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Young People and Drugs

Drug use and drug-related problems continue to be a major concern for EU citizens, as well as being a significant public health and public safety issue. Around one quarter of the adult population is estimated to have used illicit drugs at some point in their lifetime, with cannabis the most commonly used substance.

Drug experimentation often starts in the school years, and it is estimated that one in four 15-16 year-olds have used an illicit drug1. Although progress has been made in recent years, drug overdose remains one of the major causes of avoidable mortality in young citizens

In recent years, the use of ‘legal-highs’ – currently legal substances that mimic the effect of illicit drugs – has become increasingly popular, and the European Commission is working to strengthen the EU's ability to reduce their availability, as part of an overall drug control framework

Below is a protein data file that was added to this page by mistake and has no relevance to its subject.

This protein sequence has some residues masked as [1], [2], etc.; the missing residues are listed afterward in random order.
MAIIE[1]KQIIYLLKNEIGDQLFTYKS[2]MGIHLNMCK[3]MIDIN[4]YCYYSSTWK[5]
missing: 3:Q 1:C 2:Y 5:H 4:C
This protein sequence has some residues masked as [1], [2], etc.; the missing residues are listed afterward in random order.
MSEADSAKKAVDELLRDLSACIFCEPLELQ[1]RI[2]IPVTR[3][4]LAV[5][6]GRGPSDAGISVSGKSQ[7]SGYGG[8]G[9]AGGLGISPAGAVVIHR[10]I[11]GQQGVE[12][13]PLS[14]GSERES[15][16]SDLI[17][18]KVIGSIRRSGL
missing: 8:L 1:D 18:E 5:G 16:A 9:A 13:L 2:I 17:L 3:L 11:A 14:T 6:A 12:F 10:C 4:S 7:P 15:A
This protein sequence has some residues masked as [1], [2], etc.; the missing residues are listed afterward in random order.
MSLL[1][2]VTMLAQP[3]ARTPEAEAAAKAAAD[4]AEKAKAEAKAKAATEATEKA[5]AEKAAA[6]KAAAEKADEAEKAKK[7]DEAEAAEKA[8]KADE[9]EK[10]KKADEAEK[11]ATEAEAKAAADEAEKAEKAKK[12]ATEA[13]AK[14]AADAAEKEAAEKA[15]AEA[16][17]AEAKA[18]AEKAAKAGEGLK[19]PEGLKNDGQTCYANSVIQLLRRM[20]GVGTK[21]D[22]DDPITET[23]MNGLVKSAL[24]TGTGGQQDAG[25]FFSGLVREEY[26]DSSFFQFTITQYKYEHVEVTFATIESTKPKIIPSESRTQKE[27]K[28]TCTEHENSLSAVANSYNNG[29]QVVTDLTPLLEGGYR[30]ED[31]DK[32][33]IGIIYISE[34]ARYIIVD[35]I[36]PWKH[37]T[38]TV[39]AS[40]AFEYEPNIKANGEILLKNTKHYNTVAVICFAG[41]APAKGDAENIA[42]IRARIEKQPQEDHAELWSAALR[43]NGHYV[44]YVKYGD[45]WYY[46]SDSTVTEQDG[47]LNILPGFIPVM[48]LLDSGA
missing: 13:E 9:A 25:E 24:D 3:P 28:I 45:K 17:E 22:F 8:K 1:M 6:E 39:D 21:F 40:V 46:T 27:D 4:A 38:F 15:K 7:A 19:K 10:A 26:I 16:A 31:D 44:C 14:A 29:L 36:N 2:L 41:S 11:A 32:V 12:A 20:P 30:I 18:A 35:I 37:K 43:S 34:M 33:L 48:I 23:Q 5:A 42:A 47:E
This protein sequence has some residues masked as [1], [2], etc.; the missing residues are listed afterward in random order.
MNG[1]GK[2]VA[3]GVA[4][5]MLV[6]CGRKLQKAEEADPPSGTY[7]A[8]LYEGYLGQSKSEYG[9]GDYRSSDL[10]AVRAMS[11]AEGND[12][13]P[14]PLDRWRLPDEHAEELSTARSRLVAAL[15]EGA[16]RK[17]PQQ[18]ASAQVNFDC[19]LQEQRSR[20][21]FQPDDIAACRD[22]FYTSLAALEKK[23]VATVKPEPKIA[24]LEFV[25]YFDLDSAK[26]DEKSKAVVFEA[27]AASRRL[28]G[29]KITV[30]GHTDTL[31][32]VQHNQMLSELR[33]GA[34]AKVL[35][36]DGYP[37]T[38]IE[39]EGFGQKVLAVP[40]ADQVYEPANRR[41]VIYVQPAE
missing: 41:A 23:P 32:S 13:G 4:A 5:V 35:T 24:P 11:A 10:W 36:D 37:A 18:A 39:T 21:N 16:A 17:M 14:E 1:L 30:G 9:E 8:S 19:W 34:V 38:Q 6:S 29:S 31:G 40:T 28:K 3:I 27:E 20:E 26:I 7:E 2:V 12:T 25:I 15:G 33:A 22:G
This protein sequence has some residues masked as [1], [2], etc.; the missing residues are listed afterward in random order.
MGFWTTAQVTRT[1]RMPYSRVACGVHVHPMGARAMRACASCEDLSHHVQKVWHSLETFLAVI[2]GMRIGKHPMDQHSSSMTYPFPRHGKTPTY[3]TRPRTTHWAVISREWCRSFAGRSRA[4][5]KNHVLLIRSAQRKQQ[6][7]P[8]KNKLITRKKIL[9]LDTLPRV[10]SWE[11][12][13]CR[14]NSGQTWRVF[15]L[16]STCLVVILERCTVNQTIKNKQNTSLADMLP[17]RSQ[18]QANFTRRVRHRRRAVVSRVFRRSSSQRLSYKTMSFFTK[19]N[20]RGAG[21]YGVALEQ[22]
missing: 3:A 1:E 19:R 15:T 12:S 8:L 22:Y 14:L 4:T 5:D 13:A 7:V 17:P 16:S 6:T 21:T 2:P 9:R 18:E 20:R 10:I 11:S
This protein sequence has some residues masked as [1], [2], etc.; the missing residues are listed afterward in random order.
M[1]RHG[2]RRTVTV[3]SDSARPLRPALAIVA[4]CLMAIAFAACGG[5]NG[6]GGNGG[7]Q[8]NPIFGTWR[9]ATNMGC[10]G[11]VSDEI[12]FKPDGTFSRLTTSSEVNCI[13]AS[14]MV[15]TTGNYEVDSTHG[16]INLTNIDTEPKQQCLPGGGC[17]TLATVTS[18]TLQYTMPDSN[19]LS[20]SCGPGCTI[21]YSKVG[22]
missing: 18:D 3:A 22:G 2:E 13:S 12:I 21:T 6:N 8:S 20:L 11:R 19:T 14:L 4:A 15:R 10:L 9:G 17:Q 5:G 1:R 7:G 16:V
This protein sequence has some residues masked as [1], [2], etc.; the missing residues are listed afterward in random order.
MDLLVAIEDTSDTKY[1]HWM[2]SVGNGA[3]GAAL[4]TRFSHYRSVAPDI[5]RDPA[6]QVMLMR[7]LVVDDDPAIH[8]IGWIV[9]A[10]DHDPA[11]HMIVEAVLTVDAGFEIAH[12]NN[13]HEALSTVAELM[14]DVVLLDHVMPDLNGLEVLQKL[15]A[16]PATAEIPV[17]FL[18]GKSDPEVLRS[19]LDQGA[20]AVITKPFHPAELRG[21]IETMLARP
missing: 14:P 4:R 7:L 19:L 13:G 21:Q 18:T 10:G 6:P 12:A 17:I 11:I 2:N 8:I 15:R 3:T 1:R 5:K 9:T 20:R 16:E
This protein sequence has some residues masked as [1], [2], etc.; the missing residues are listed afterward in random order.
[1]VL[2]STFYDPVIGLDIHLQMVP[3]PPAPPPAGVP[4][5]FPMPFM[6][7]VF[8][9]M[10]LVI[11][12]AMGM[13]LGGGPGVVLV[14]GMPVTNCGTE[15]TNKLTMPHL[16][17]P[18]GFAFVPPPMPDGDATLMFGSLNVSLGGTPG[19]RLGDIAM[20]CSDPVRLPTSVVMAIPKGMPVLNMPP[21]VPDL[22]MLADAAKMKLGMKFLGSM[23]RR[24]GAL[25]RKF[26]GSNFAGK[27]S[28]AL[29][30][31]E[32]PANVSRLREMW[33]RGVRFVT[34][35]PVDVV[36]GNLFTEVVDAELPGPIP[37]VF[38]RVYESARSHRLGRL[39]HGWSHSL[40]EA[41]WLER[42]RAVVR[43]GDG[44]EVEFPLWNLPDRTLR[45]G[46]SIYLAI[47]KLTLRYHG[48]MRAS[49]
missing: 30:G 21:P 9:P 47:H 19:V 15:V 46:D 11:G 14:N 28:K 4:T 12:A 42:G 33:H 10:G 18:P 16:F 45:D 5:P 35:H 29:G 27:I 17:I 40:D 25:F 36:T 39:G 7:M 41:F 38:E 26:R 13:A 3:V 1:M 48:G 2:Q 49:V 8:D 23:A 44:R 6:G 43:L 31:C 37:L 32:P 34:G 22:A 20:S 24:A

This survey builds on the work of previous reports (Special Eurobarometer 172 in 20024 Flash Eurobarometer 158 in 20045, Flash Eurobarometer 233 in 20086, and Flash EB 330 in 20117) in exploring young people’s perceptions of and attitudes towards drugs, including:

  • Self-reported use of cannabis and new substances that imitate the effects of illicitdrugs.
  • Sources of information about drugs, including their effects and the associated risks.
  • Perceived ease of availability of drugs.
  • The perceived health risks associated with occasional or regular use of various drugs, including alcohol and tobacco.
  • The appropriate legal status of a range of currently illegal drugs, as well asalcohol and tobacco.
  • Opinions about the best ways for authorities to tackle drug problems.

Results are analysed at the overall EU28 level and (where sample sizes permit) at
country level, and by a range of socio-demographic groups. Where possible, comparisons
are made with the results from 2011.